My sweet friend traveling with us had been waiting to meet the two little boys that would soon become her sons for six days.
Various court document snafu’s prevented their travel to us as was planned and by Thursday, a mere two days before we were due to head back to the U.S., it was evident that if we were going to lay eyes on those precious boys, we were going to have to go to them.
Off to Cape Coast we went early-ish on a Friday morning. I add the “ish” because Dana and I got a little preoccupied by the amazing baskets hand-woven by an elderly woman on the side of the road near the Pentagon Inn in Accra.
Sorry, Rachel. We are so thankful for your forgiving spirit and grace.
After the adoption coordinator drove us at break-neck speed (yet another moment during this trip that I realized just how much God was protecting us), we arrived in Cape Coast and checked-in to our hotel on a hill overlooking a mosque whose followers were in the throes of noontime prayer chants.
Cape Coast is a fishing town that sits right on the Atlantic, about 150 miles west of Accra. It’s the home of the “Slave Castle”, which I mentioned in an earlier post, and in doing some research, I discovered that Michelle Obama considers Cape Coast to be her ancestral home.
As I stood snapping photos across the street, I was overcome with the same eerie feelings I felt while walking through the Dachau Concentration Camp in Germany 15 years ago.
Suffering of this intensity just sits in the air. There’s always a silence surrounding places such as this, a silence that speaks of the unspeakable, that hints of the horror, the sadness, the hopelessness of those once crammed inside.
Hundreds of slaves were packed together in small rooms within the castle walls without enough room to even sit down. No food or water, no sleep. They had been purchased from all around Africa and waited their fate to a new land where they would work with no or little pay for generations.
I could practically hear the wails of the mothers separated from their children, the sounds of sickness due to dysentry, the cries of the scared and the hopeless. I could see the large boats sailing away, packed with those who had survived, being carried to a place that was completely unknown to them.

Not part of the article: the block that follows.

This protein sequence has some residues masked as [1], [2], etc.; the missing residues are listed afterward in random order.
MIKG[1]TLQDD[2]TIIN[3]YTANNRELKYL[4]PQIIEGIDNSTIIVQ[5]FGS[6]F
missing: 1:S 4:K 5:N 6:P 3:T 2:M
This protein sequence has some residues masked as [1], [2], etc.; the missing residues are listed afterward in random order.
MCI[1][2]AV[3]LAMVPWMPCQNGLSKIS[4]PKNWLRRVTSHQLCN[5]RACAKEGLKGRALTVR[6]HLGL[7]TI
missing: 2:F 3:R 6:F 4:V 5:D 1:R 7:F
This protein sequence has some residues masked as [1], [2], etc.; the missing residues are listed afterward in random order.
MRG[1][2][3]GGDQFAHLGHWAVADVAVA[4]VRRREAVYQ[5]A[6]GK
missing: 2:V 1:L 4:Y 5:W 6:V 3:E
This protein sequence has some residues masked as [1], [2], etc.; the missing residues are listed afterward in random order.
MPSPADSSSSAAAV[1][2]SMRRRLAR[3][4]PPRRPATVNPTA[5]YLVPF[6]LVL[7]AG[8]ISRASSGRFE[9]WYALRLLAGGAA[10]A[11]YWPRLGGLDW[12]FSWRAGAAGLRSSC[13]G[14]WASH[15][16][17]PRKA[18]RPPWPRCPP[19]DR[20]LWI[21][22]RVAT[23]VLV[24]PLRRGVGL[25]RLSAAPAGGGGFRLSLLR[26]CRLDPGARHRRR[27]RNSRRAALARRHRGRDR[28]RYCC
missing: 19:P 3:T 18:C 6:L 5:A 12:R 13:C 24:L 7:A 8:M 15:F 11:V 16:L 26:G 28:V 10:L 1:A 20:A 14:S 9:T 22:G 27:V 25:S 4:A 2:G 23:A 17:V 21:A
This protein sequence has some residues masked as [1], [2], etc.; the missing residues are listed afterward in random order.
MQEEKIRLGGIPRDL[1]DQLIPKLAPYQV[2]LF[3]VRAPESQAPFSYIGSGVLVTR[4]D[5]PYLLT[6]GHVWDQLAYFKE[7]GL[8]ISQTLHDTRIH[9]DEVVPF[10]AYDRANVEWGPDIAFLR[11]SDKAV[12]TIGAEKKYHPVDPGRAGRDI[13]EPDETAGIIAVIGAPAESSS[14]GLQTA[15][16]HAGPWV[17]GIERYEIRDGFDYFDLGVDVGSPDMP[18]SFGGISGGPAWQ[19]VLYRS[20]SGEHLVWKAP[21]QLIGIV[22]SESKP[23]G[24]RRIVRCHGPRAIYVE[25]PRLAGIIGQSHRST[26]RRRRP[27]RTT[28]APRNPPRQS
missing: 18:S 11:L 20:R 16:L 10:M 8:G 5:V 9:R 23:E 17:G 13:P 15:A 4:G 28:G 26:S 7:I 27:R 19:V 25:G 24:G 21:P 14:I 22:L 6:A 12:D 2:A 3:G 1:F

They were sailing away and leaving their freedom behind. For generations.
Several slaves that ultimately arrived in the U.S. passed through the “Door of No Return” – aptly named because those who exited never set foot on their homeland again.
Located next to the slave castle was a quaint seaside restaurant where we were to eat lunch. Somewhere along the way, it got lost in translation that we were going to be meeting one of Rachel’s boys here because as we walked in, we thought we were simply there to eat before we set off on our day of meeting the boys.
But there he was. Seated at a table intensely drinking a root beer and loving every minute of it.
And a mama meets her son for the first time. A different kind of delivery room than the four children she birthed, yes, but a delivery room of the heart nonetheless and an imprinted moment she’ll never forget.
Meanwhile, I was too busy marveling over the head and eye of the tilapia I ordered to be too caught up in the Kodak moment unfolding before my very eyes…
But most people do. I’m just a wimp.
Poor sweet Mary. I think she might have had enough of the abruni’s tomfoolery by this point…
But may I mention it was the best tilapia I have ever eaten?
So we leave the restaurant with our bellies full and our hearts overflowing at the hope, at the just knowing of this undernourished little boy who will grow by leaps and bounds very soon.
And we watch them walk down a hill but up to a new life together, creating a new path, one that is not his or hers but theirs. A weaving of two worlds.
A beautiful tapestry that reflects His hand at every turn.
As if we ever doubted for one moment.
To be continued…
Linking with precious Jen for the “Soli Deo Gloria Sisterhood”…